Cut your jibber, Jabba and unplug for a while
Ihave never hidden the fact that, when it comes to technology and generally moving with the times, I'm a complete and utter Luddite.
I am to 4G, iGizmos, broadband width and fibre- optic what-gi- ma-flips what Stephen Hawking is to the 110m hurdles.
I was one of the last people to get a mobile phone in the 1990s – after swearing for years they were a passing fad.
I refused for ages to join Facebook and Twitter, which I saw – and still do – as little more than gross infringements on my prized privacy.
And I absolutely and completely say no to electric toothbrushes.
Seriously, people, have we really reached the point where we're too lazy to hoist our brushes up and down in a generally abrasive motion to get our gnashers pearly white?
It's only a matter of time before some egg-headed boffin comes up with food that chews itself and shoes that walk themselves to work.
Actually, that second one sounds quite good, as long as they leave me curled up in bed at home pretending January has been cancelled.
We'll all be left as big, round doughy balls of slobbering lard, working up a fevered sweat trying to roll across the room to change the channel on our remotes with out vast, blobby texting thumbs.
Like Jabba the Hutt admiring Han Solo frozen in carbonite in the corner of the room, we'll all resemble giant, malevolent, podgy worms watching the last three fit celebrities in the world competing in Princess Leia bikinis on Strictly Come Dancing On Big Celebrity Ice.
I know all this because, before Christmas, I got a new phone.
After struggling on with my old one, a cross between a pair of semaphore flags and a carrier pigeon, I decided enough was enough when I couldn't understand anything the caller was saying and they couldn't hear me either.
I trudged into the mobile shop and explained my conundrum to the incredulous man behind the counter, who then worked out on his computer that my contract had run out about three years before Alexander Graham Bell had even invented the phone.
I was duly handed a shiny new smartphone, told I was a dolphin or a panther for some reason and informed I could download four meg a second, but only if Mars was in the ascendency and my moon was rising in Aquarius.
At least, I think that's what he said. I glazed over at the moment he mentioned text bundles.
But, and I'm ashamed to admit this, in the past few weeks I've been addicted to my shiny, beautifully ergonomic phone.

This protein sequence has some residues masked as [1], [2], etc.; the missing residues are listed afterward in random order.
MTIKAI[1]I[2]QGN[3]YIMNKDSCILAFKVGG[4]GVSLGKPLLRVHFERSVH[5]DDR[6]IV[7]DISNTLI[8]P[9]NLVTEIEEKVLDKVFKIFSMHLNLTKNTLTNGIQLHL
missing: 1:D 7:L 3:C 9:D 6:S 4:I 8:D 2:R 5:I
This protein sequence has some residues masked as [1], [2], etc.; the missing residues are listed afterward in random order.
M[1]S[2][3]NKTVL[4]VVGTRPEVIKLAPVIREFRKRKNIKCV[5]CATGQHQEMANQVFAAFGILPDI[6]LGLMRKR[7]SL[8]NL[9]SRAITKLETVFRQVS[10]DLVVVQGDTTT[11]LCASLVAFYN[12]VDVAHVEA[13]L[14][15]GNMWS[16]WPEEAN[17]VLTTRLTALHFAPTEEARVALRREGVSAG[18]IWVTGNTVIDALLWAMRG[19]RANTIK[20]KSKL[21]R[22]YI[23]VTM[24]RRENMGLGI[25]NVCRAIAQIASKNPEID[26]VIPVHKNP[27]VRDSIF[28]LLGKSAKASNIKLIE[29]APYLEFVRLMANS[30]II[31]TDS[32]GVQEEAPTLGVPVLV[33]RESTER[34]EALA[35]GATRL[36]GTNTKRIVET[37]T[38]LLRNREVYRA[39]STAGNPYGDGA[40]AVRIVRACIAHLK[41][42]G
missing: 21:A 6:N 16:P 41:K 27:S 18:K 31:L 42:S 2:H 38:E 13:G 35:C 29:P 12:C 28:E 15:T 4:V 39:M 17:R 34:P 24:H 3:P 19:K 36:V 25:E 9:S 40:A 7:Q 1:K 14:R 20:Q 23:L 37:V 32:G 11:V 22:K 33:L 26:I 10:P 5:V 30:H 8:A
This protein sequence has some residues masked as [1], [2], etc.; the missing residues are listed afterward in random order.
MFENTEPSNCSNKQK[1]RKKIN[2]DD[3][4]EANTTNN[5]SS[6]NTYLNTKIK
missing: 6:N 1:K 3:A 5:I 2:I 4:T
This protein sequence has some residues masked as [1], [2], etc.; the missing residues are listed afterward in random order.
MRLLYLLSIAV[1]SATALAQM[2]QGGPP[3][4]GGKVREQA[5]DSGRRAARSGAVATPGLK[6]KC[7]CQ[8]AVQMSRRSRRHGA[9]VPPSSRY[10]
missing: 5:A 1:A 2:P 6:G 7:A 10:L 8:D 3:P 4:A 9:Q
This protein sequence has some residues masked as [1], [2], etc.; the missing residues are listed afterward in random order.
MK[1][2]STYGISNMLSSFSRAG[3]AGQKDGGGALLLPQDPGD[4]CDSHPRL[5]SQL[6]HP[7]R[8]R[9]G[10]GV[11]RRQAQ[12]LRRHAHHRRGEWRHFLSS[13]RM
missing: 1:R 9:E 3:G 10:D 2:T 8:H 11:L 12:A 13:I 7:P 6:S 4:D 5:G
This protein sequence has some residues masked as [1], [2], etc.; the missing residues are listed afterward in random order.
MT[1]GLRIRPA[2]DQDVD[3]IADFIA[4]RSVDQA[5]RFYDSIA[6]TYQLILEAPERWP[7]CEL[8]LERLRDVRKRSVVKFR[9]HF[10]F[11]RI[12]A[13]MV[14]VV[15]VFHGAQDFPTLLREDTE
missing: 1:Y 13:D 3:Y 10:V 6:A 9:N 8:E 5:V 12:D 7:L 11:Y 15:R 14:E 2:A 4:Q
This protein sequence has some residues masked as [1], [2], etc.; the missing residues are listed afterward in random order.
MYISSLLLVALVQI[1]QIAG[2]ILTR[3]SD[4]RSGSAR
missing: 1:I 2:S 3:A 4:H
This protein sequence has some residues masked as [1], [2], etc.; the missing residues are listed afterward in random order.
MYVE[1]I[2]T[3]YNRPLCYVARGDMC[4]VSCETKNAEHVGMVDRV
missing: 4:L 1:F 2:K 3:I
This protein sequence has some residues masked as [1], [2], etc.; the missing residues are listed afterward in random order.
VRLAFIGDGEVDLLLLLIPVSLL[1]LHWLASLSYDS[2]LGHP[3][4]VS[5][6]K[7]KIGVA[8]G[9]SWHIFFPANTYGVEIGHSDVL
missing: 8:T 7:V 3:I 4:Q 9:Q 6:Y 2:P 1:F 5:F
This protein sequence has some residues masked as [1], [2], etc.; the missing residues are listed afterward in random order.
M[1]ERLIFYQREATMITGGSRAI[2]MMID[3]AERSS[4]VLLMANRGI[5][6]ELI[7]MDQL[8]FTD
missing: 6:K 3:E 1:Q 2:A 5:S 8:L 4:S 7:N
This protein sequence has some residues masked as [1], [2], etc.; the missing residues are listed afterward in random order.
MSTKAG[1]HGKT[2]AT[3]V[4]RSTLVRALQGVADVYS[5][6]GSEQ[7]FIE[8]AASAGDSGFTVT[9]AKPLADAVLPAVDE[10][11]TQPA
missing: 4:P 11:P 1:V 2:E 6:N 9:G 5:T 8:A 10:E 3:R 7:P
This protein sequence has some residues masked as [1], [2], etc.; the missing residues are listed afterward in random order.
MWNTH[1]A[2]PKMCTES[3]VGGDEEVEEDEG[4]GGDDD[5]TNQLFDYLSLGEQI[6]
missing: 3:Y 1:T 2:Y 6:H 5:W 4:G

I've even been out and bought a rubber case and screen protector for it – which is tantamount to buying a tartan coat and fluffy boots for a poodle. Shame on me.
My fingers have been a whir, surfing the internet, checking social media updates and – worst of all – spending endless infuriating hours playing Star Wars Angry Birds on its jolly little touch screen when I should have been doing something more productive. Like watching TV.
I'm slowly morphing into the rest of the shambling herd who spend their lives, necks craned down, gawping gormlessly at their mobiles, absorbed in a virtual world while the real one passes them by.
It's seductive, being plugged into the Matrix 24/7, with a world of trivia at your fingertips, but it's also exhausting.
I worry that if our brains aren't given any downtime, that they'll one day implode in a torrent of pointless information about children's TV shows from the 1980s and badly spelt tweets.
And it's only going to get worse. Take a look across the pond to Las Vegas where all the big tech companies are showing their latest wares at the Consumer Electronics Show, and you'll see our senses are under cyber attack.
A high-definition, split-screen TV that allows you to surf the net and watch programmes at the same time? Check. A water-resistant smartphone that just refuses to die no matter how many times you flush it? Check. A tablet that can not only host every song since time began but also cook a tasty chicken dinner for two? It's on its way.
And it's all too much for my brain to take. I'm switching off the new phone and going back to the carrier pigeon. There's something alluring about being incommunicado.